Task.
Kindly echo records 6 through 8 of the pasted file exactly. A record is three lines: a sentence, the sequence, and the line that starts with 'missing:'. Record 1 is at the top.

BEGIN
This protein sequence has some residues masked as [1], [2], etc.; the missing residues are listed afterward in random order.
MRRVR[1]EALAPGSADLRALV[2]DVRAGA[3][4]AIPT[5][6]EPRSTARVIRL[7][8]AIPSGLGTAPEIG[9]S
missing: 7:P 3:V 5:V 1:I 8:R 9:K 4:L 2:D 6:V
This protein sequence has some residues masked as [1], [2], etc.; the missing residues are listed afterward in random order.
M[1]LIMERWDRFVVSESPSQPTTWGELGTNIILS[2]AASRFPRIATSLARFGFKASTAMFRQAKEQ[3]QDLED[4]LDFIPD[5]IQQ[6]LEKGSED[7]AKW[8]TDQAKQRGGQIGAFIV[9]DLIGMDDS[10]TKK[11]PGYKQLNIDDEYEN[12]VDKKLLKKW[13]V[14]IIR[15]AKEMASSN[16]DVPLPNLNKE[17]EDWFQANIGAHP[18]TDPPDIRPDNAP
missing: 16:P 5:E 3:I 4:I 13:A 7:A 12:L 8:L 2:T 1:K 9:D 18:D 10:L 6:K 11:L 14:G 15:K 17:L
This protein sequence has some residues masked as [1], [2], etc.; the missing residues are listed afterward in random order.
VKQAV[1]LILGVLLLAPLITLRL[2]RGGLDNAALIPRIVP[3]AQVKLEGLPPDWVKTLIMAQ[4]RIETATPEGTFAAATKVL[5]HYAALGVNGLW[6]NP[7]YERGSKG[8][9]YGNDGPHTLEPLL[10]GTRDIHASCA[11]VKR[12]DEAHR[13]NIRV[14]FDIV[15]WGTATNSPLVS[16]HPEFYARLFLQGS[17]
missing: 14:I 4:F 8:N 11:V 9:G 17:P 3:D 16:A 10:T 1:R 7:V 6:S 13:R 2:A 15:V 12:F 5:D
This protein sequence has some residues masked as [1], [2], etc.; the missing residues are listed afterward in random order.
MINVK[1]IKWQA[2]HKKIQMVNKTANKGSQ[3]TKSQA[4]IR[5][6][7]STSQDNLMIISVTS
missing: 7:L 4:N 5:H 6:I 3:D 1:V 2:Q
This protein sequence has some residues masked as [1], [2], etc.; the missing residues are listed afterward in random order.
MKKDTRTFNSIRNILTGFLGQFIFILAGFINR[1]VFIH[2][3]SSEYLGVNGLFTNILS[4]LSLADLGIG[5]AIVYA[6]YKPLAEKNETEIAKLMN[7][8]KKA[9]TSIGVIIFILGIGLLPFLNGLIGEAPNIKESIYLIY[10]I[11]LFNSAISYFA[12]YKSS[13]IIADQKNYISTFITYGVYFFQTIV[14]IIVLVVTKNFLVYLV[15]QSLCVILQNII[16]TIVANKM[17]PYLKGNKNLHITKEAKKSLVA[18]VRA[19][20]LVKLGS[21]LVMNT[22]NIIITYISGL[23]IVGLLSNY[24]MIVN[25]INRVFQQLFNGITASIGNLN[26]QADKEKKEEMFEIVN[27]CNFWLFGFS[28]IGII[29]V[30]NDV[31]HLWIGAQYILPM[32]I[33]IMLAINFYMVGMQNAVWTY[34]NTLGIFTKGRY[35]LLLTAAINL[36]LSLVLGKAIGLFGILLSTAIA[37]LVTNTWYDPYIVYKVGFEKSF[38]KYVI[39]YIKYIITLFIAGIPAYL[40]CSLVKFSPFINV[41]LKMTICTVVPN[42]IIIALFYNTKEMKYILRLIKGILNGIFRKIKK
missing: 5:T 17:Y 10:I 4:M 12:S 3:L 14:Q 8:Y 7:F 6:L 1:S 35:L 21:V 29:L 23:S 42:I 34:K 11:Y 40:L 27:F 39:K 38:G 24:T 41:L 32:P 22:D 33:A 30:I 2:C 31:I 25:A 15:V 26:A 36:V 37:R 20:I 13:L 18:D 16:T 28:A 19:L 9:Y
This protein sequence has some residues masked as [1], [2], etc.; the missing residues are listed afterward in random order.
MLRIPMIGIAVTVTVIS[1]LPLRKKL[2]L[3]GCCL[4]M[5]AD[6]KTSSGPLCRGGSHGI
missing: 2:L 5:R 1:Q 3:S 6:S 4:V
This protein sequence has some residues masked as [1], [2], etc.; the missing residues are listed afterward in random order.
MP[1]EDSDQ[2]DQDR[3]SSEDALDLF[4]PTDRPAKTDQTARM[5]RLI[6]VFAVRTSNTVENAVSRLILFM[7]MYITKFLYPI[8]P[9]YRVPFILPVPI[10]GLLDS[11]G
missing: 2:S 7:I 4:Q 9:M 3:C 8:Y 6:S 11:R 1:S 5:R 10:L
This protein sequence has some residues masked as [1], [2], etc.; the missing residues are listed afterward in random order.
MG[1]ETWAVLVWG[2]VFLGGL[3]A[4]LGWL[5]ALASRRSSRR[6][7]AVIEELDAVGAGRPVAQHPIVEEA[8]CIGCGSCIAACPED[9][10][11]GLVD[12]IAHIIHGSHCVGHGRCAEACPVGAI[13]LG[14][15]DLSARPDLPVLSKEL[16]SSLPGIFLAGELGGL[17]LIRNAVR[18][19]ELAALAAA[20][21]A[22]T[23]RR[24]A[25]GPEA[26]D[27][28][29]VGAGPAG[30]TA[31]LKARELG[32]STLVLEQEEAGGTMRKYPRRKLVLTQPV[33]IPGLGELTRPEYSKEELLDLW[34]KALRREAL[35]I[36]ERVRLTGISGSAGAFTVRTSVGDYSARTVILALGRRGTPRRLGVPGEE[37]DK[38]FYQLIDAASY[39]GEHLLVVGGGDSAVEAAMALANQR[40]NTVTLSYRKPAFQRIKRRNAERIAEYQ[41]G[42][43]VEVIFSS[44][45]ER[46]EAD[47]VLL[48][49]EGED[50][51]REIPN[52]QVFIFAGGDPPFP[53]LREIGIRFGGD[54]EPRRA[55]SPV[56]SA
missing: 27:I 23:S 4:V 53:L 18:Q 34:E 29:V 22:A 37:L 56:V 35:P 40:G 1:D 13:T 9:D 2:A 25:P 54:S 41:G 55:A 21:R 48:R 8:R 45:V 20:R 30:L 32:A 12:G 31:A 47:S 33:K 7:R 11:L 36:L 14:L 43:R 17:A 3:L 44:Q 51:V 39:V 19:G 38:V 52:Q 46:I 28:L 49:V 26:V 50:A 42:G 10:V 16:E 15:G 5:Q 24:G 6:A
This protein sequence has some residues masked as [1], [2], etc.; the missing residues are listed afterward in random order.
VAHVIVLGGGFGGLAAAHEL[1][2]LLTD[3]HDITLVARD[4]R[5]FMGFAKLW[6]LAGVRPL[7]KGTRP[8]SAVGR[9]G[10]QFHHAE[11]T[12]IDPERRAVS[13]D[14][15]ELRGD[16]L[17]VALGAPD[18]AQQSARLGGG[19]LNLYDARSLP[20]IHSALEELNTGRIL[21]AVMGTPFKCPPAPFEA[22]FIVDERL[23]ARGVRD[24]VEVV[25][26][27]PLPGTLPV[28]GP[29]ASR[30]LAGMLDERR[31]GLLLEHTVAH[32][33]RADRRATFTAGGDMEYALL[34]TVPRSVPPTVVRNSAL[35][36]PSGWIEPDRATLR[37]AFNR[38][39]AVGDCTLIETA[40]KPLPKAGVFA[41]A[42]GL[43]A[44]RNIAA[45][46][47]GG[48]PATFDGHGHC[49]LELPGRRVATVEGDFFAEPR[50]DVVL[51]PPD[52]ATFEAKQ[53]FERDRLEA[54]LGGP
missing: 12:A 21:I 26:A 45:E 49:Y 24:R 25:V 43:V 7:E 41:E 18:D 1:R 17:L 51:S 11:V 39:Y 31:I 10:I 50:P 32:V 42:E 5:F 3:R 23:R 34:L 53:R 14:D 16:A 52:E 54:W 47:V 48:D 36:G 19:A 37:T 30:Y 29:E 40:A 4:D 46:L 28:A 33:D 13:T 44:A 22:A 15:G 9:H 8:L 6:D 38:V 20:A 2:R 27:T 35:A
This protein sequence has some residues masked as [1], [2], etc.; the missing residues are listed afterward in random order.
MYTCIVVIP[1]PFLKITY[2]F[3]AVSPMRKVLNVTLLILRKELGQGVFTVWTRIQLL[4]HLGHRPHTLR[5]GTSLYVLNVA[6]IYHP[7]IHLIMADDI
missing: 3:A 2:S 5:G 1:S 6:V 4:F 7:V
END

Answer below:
This protein sequence has some residues masked as [1], [2], etc.; the missing residues are listed afterward in random order.
MLRIPMIGIAVTVTVIS[1]LPLRKKL[2]L[3]GCCL[4]M[5]AD[6]KTSSGPLCRGGSHGI
missing: 2:L 5:R 1:Q 3:S 6:S 4:V
This protein sequence has some residues masked as [1], [2], etc.; the missing residues are listed afterward in random order.
MP[1]EDSDQ[2]DQDR[3]SSEDALDLF[4]PTDRPAKTDQTARM[5]RLI[6]VFAVRTSNTVENAVSRLILFM[7]MYITKFLYPI[8]P[9]YRVPFILPVPI[10]GLLDS[11]G
missing: 2:S 7:I 4:Q 9:M 3:C 8:Y 6:S 11:R 1:S 5:R 10:L
This protein sequence has some residues masked as [1], [2], etc.; the missing residues are listed afterward in random order.
MG[1]ETWAVLVWG[2]VFLGGL[3]A[4]LGWL[5]ALASRRSSRR[6][7]AVIEELDAVGAGRPVAQHPIVEEA[8]CIGCGSCIAACPED[9][10][11]GLVD[12]IAHIIHGSHCVGHGRCAEACPVGAI[13]LG[14][15]DLSARPDLPVLSKEL[16]SSLPGIFLAGELGGL[17]LIRNAVR[18][19]ELAALAAA[20][21]A[22]T[23]RR[24]A[25]GPEA[26]D[27][28][29]VGAGPAG[30]TA[31]LKARELG[32]STLVLEQEEAGGTMRKYPRRKLVLTQPV[33]IPGLGELTRPEYSKEELLDLW[34]KALRREAL[35]I[36]ERVRLTGISGSAGAFTVRTSVGDYSARTVILALGRRGTPRRLGVPGEE[37]DK[38]FYQLIDAASY[39]GEHLLVVGGGDSAVEAAMALANQR[40]NTVTLSYRKPAFQRIKRRNAERIAEYQ[41]G[42][43]VEVIFSS[44][45]ER[46]EAD[47]VLL[48][49]EGED[50][51]REIPN[52]QVFIFAGGDPPFP[53]LREIGIRFGGD[54]EPRRA[55]SPV[56]SA
missing: 27:I 23:S 4:V 53:L 18:Q 34:E 29:V 22:A 37:L 56:V 35:P 40:G 1:D 13:T 9:D 2:A 25:P 54:S 41:G 55:A 21:R 48:R 8:R 45:V 20:R 30:L 32:A 12:G 31:A 47:S 33:K 7:R 11:L 36:L 14:L 43:R 17:A 3:L 44:Q 51:V 39:V 19:G 38:V 52:Q 46:I 28:L 49:V 26:V 50:A 42:G 10:V 16:E 15:G 5:Q 24:G 6:A